The Chocolate War by Robert Cormier
Still catching up on YA. I'd heard a lot about The Chocolate War when I was a kid but never read it because the jacket copy made it sound so boring: a kid defies a secret society by refusing to sell chocolates? Yawn.
But then I read a question on Yahoo Answers about whether or not there was any existentialist YA fiction and a buncha people mentioned The Chocolate War, which I found really interesting. And it was ... the book I mean.
Actually, I don't want to write about it right now. I have too many other things to write about. But a recommended read to anyone who hasn't.
Passing by Nella Larsen
I think my friend Tisa may have mention this to me first during her visit to SF in late Fall. We were talking about biracial and passing texts. In any case, I looked up the book at some point, and then acquired it used at another point. Okay, the provenance of the book is boring.
Anyway, it's about a light-skinned black woman, Irene, in the twenties who can pass for white. She's married to a black doctor--a handsome man who can't pass--and lives in New York black society. While visiting her family in Chicago she stops off in a (white) tea room to refresh herself--a privilege you understand she allows herself frequently--when she runs into an old neighborhood friend from childhood, Clare, another woman her age who can pass.
It is revealed in their conversation that Clare disappeared from the neighborhood after her janitor father died, and everyone assumed she had become a prostitute or a kept woman. Instead, it turns out that she's gone over to the white side and married a man who doesn't know she's black. Clare takes Irene back to her hotel, when Irene meets Clare's extremely racist white husband. Clare's husband insults Irene unknowingly, when he makes derogatory racial remarks to Irene, who has internalized a strong black identity (it is suggested, although never stated, that Irene does so to anchor herself to her community, given her ability--and propensity--to pass.)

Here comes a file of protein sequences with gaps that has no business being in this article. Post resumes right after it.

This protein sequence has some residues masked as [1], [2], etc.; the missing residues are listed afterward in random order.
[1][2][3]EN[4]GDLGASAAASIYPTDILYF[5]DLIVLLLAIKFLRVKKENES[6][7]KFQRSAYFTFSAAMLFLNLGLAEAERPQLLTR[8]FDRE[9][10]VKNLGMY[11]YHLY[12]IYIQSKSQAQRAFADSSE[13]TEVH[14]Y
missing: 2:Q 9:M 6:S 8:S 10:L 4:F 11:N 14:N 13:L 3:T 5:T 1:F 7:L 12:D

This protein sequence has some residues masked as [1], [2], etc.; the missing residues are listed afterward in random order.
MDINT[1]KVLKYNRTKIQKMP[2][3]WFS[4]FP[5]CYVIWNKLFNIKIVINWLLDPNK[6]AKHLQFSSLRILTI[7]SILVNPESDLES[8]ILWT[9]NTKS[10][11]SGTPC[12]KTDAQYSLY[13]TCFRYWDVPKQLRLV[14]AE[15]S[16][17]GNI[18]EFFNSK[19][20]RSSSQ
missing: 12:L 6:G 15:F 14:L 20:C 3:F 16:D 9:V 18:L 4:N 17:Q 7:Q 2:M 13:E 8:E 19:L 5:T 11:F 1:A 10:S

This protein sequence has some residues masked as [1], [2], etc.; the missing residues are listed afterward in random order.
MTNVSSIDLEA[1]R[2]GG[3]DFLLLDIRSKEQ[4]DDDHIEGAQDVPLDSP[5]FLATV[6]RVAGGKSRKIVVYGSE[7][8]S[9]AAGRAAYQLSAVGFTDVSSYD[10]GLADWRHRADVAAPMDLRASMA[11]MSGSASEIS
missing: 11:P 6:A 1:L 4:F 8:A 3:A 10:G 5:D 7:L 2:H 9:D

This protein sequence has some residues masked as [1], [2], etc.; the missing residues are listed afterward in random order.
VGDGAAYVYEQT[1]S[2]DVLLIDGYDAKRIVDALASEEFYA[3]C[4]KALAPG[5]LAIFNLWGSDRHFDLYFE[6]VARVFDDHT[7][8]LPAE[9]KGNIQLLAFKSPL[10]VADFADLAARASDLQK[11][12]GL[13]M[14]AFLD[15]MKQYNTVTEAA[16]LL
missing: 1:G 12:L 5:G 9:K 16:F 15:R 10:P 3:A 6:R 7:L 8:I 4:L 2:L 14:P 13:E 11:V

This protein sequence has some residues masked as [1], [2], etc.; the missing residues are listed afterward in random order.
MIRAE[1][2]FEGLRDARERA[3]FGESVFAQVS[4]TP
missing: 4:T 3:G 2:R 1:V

Two years pass and the two women meet again in Clare's world of New York. And the shit proceeds to hit the fan when the logical extension of the choices and behavior of each play out.
This book was amazing, fascinating, smart, beautifully written, and ultimately disappointing. When I say "beautifully written," by the way, I, as usual, don't mean the kind of cheap lyricism held up by contemp creative writing workshops. Larsen is earnestly literal about making her meaning clear--in the way of her contemporary D.H. Lawrence--by often describing moment-by-moment what a character's internal reactions are.
But you discover that she leaves just as much out, and deliberately, revealing more about a character's feelings than that xtr herself would reveal, but keeping the xtr's deepest, most shameful secrets, except in gesture and deed.
Larsen's ability to dramatize racial ambiguity is the best I've ever seen--and not the less astounding for being a project few have tried with any ambition.
But the novel's climax and end come far too quickly and are too melodramatic for my taste. It felt wrong to end with such a scene, and it also felt abrupt to end without revealing any denouement. But still, a strongly recommended read.